Will Asia “buy up” America?

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Those of us old enough to remember the 1980s – and I unfortunately include myself in that category – will probably recall how terrified Americans became about Japan “buying up” the U.S. The fears were sparked by Japanese purchases of American real estate, most notably famed Rockefeller Center in New York City, and other assets, such as Sony’s acquisition of Hollywood’s Columbia Pictures. Of course, the Japanese were not “buying up” America – Japan’s purchases were a miniscule fraction of U.S. assets – but nevertheless, the idea of a rising Asian power going on a shopping spree in a supposedly weakened America did not go down well with many in the U.S. Just as the U.S. seemed to be in decline, an up-and-coming economic rival swooped in, so it seemed, to gobble up the tastiest morsels.

Here we are, more than 20 years later, and the economic conditions are just right for another Asian invasion, with investors from countries like Japan and China going on a renewed spending binge in a crisis-hit United States. And if this does happen, Americans should welcome it. Greater Asian investment in the U.S. could offer a big boost to the struggling American economy. Here’s how it would all work:

The starting point can be found in the giant current account surpluses run by several of America’s most important trading partners, most notably China and Japan, which cause them to amass tremendous hoards of U.S. dollars. An estimated $2 trillion of China’s $3.2 trillion of foreign currency reserves are in greenbacks, for example. All of these dollars have to go somewhere, and they tend to flood into U.S. dollar assets like Treasury bills. China and Japan combined own more than $2 trillion of U.S. government debt.

Yet sitting on all of these dollars is putting China and Japan in an uncomfortable position. As the dollar weakens in value, their dollar holdings do as well. (The Chinese yuan is at its strongest point against the dollar since Beijing lifted a peg in 2005, while the yen is near its record high against the greenback.) Meanwhile, Chinese and Japanese investors get a tiny return on their holdings of Treasuries (since interest rates are so low), even though the outlook for U.S. debt is uncertain following a Standard & Poor’s downgrade of America’s credit rating. Yet China and Japan are, to a degree, forced to hold dollar assets anyway. It is difficult to switch all of those dollars into other currencies without undermining their value even further. (Nor is it clear which currencies would make sense to buy instead. Euros? With a debt crisis raging in Europe?) So China and Japan are stuck watching their dollars evaporate in value, unable to do very much about it.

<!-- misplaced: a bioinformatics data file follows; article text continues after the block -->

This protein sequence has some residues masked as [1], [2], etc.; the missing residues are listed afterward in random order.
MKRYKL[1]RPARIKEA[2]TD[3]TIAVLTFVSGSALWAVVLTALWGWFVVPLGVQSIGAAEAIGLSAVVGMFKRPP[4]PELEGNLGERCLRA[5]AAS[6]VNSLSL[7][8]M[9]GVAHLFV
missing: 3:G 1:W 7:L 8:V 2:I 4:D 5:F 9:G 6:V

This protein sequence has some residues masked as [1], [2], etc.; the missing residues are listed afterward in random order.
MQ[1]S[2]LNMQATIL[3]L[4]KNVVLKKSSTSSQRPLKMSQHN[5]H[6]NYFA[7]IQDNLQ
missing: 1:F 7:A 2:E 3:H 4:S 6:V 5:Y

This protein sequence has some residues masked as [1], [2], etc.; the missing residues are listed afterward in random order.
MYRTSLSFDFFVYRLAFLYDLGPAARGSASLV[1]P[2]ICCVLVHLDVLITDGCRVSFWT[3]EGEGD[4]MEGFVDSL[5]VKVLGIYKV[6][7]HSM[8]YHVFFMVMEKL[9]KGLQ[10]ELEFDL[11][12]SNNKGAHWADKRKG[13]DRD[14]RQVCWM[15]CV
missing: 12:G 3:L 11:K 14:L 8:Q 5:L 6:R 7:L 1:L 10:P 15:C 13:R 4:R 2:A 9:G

But there is another option. One way to potentially protect the value of these mountains of dollars is to use them to buy real assets, like property or shares in companies in the United States. At the very least, such acquisitions could make their dollar holdings less vulnerable to the volatile gyrations of financial markets. And there is possible upside. Purchasing real assets like homes could allow Chinese and Japanese investors to benefit from a recovery of the U.S. housing market and overall economy (whenever than happens). Chinese and Japanese firms could capitalize on acquisitions to expand their market presence or acquire new technology or brands. Chinese banking giant ICBC did just that when purchasing control of a retail banking operation in the U.S. earlier this year.

Will Asian investors take the plunge? There are already signs of a possible Asian influx. Chinese investors are fanning out around the globe buying real estate, including American homes. Tokyo is actively encouraging Japanese companies to go shopping overseas. In an unusual effort to control the rise of the yen, the government announced last week it would form a $100 billion fund to assist Japanese investor with purchases of foreign assets. (The Japanese have been increasing their investments in the U.S., even through the financial crisis. Total Japanese foreign direct investment in the U.S. reached $257 billion in 2010, an increase of more than 15% since 2007.)

There are limitations, though. Just because China has $2 trillion in dollar reserves doesn’t mean Chinese can invest $2 trillion in American assets. Those reserves are deposits and thus there is a need to maintain a certain level of liquidity that only holding assets like Treasuries can provide. Plus, Asian investors take on a different sort of risk by buying real assets in the U.S. instead of financial assets. Many of the acquisitions Japanese investors made in the 1980s, for example, turned out to be losers.

However, Americans should welcome an Asian invasion with open wallets. Asian purchases of U.S. homes could help support the beleaguered housing market. Instead of bulldozing foreclosed houses, why not sell them to wealthy Chinese? Inflows of capital from Asia would also help keep interest rates in the U.S. low, giving more time for the American economy to repair itself and the American government to fix its finances. And it could generate jobs. The Asia Society figures that rising Chinese direct investment in the U.S. has created more than 10,000 jobs. Let’s face it, America needs the cash, whoever might offer it up. Beggars can’t be choosers.

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